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Committee on Financial Services

United States House of Representatives

Press Release

Congresswoman Waters opening statement during markup of Fannie Mae and Freddie Mac bills

April 5, 2011

Congresswoman Maxine Waters, Ranking Member on the Capital Markets and Government Sponsored Enterprises subcommittee, made the following remarks in her opening statement during the markup of eight bills related to Fannie Mae and Freddie Mac.

“Mr. Chairman, I’d like to thank you for convening this mark-up this morning, and for this Subcommittee’s continued attention to the state of the Government Sponsored Enterprises (GSEs).

As I have said consistently during the 112th Congress, I believe that reform of the GSEs is one of the most serious issues before this Committee, and I am ready to work in a bi-partisan fashion with my colleagues to craft a replacement system that meets the needs of American homebuyers, protects taxpayers and does not stifle our economic recovery.

Mr. Chairman, I am very concerned about the piecemeal approach being represented by the mark-up of 8 small GSE bills today.  Naturally, any comprehensive proposal we undertake will inevitably need to include shorter-term provisions to address how we transition from where we are to where we want to be.  Those measures must both encourage the return of private capital to the market, while also ensuring that we do not disrupt our housing finance system and shake our nascent economic recovery. 

However, undertaking these short-term steps without a vision for what comes next is a risky strategy, given that the entirety of the American housing finance system is at stake. 

I believe that this scattered approach will send mixed-signals to the market, and as my Republican colleagues like to say, ensuring market confidence is essential to promoting economic growth.  And I am not alone in the belief that this piecemeal strategy is ill-advised.

Last week at the hearing on these bills, industry witnesses cautioned us to move slowly and deliberately, and advocated against a piecemeal approach.  I have a letter from the National Association of Homebuilders and the National Association of Realtors to that effect.  The Mortgage Bankers Association also stated that they “strongly favor comprehensive legislation that will give more certainty to the markets.”  And a coalition of civil rights groups have sent a letter saying the same thing.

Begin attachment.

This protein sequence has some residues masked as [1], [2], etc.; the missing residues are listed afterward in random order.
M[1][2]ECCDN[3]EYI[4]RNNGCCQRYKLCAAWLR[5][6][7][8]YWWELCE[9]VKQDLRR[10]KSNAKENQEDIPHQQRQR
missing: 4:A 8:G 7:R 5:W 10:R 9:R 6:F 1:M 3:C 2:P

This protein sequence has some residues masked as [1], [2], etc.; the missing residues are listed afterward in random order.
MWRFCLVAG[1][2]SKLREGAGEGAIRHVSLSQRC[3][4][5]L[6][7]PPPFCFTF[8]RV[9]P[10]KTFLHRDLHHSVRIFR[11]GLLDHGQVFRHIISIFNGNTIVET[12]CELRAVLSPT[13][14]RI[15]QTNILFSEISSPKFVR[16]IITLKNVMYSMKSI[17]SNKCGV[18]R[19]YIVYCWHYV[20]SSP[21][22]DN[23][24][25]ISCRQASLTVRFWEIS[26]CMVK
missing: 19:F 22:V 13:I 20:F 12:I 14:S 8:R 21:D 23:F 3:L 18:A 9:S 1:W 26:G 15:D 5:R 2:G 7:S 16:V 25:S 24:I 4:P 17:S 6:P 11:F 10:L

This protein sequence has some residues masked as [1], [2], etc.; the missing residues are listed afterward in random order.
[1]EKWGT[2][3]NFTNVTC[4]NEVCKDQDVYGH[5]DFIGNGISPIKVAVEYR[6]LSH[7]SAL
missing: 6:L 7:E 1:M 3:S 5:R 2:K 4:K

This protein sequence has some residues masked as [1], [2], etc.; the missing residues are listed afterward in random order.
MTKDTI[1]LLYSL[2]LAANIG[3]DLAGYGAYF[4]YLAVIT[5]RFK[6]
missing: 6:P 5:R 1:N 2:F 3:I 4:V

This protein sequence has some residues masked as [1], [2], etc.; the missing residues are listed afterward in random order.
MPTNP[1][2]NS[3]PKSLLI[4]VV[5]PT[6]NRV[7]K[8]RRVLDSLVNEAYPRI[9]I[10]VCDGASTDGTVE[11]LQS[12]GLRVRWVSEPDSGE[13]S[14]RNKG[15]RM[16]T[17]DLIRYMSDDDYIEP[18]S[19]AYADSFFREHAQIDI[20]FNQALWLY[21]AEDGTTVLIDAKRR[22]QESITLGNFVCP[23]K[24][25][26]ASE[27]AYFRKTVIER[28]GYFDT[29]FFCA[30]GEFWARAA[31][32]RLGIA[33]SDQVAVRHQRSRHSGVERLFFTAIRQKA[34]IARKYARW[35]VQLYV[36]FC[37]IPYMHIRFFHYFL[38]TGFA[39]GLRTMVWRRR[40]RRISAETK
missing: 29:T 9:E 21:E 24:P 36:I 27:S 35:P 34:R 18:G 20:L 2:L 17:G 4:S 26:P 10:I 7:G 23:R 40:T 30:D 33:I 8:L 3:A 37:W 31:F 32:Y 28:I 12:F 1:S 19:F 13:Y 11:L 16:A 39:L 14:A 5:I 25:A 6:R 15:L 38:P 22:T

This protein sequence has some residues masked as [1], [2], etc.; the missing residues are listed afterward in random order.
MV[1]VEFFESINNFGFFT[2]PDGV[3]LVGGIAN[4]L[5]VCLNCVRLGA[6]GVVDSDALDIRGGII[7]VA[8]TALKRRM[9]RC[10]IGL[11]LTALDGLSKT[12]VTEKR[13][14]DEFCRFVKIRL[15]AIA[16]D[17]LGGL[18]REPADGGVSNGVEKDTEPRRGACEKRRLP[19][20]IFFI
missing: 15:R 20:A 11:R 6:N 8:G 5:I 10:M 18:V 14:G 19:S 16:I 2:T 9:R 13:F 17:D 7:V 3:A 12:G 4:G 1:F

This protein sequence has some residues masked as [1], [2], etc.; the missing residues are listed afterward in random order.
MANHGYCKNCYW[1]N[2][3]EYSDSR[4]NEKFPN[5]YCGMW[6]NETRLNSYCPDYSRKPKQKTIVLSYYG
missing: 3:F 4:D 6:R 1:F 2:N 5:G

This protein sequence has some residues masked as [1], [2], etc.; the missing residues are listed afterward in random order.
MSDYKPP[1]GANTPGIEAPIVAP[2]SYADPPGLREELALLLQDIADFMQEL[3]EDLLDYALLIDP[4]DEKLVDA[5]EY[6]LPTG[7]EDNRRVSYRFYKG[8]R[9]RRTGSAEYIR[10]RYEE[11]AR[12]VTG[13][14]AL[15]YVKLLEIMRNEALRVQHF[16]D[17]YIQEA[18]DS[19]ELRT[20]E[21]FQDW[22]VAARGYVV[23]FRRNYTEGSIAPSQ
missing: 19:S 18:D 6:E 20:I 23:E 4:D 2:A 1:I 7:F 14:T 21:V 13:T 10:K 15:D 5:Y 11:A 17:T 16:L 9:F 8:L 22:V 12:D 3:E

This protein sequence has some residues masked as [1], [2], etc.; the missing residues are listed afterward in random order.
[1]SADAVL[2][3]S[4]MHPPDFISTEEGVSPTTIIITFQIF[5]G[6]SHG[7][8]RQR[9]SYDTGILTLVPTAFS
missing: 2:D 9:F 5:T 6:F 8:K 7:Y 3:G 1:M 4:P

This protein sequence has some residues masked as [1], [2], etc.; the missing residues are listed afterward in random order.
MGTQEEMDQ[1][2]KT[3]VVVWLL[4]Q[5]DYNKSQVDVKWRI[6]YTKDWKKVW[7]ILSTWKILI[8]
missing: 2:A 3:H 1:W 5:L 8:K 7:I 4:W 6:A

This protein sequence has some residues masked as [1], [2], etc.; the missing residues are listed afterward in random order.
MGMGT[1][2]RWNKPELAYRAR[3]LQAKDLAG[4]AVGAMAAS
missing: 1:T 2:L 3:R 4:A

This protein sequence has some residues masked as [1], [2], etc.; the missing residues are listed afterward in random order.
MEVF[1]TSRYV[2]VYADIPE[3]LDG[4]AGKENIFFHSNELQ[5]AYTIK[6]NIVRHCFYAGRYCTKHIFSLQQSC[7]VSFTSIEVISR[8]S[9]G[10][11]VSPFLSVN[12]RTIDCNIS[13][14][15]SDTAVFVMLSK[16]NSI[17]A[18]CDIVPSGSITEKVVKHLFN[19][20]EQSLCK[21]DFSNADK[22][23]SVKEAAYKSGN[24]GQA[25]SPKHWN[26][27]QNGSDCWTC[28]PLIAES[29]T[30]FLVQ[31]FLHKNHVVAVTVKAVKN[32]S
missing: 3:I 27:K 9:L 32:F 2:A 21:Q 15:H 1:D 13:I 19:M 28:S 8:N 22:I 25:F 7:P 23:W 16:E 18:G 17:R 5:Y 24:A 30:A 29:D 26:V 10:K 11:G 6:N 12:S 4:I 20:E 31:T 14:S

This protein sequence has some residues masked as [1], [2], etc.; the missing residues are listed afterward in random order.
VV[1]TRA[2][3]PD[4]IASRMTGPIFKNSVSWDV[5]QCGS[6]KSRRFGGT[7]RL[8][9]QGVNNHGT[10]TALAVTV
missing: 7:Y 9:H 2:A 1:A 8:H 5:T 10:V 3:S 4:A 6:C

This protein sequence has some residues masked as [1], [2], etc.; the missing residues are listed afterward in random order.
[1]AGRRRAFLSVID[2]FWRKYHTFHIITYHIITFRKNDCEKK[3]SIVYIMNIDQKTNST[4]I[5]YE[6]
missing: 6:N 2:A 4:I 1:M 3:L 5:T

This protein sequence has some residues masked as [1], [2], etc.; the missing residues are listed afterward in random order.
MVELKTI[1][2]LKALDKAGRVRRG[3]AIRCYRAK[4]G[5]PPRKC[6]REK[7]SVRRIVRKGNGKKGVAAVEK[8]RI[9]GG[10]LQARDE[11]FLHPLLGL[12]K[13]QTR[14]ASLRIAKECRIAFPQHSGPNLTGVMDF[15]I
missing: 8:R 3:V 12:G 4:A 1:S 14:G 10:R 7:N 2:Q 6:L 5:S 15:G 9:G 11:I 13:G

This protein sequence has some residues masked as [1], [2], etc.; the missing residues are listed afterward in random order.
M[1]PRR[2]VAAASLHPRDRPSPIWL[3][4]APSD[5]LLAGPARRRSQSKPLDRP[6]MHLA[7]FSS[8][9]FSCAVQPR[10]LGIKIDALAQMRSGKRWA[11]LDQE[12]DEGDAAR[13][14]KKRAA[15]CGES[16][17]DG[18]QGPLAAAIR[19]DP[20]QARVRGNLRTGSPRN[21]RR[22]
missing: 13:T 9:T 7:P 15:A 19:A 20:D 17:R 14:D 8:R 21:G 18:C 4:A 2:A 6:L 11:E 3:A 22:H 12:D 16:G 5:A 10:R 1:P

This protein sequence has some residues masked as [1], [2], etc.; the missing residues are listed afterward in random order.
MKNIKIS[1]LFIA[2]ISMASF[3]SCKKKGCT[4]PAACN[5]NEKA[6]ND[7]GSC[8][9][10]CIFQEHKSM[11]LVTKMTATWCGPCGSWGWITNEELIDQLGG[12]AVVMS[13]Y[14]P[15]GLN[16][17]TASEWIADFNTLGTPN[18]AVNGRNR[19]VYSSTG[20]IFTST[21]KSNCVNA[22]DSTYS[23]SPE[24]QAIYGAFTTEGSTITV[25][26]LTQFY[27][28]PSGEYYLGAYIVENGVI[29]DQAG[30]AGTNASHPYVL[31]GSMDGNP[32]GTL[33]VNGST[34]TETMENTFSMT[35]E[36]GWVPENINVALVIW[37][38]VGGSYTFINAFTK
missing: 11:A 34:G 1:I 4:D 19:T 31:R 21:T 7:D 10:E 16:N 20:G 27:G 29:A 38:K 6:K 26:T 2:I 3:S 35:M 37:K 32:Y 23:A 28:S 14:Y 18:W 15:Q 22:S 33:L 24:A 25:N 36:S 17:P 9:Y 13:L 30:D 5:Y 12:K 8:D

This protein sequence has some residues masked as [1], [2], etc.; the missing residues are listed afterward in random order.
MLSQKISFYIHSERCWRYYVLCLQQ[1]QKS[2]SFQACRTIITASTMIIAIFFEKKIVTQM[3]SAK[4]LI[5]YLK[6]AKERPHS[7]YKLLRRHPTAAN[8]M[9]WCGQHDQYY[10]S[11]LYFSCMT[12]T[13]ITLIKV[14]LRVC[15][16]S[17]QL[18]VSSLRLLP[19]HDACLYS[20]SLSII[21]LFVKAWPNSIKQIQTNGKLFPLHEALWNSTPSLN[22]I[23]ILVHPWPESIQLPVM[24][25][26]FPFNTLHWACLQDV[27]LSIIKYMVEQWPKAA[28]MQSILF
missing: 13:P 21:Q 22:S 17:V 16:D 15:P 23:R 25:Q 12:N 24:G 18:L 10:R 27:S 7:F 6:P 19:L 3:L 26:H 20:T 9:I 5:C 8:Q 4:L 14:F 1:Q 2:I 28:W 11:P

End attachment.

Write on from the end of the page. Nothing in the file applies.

Additionally, after House Republicans unveiled the 8 bills being considered today, Senator Shelby, the ranking member of the Senate Banking Committee, called any legislative efforts “premature,” said that the Congress should first undertake more research, and said that  “without that examination…[we will] again yield to the temptation of picking a solution before [we have] accurately described the problem.”

Some of the provisions being considered today may be sensible steps, and I am pleased to have the chance to work with my colleagues on refining these bills.  But I strongly disagree with a piecemeal approach to reform.  We must remember that if we fail to work deliberately or cautiously, or begin to wind-down the GSEs without knowing what comes next, we run the risk of destabilizing our economy.  After all, three million more foreclosures are expected in the next year, and home prices are three percent lower than they were last year. 

I hope that my colleagues are willing to work with me on comprehensive, bipartisan legislation that protects taxpayers along with our economic recovery, ensures stability and liquidity in our housing finance system, and protects the long-term availability of the 30-year, fixed-rate mortgage.

Thank you, I yield back the balance of my time.”

 

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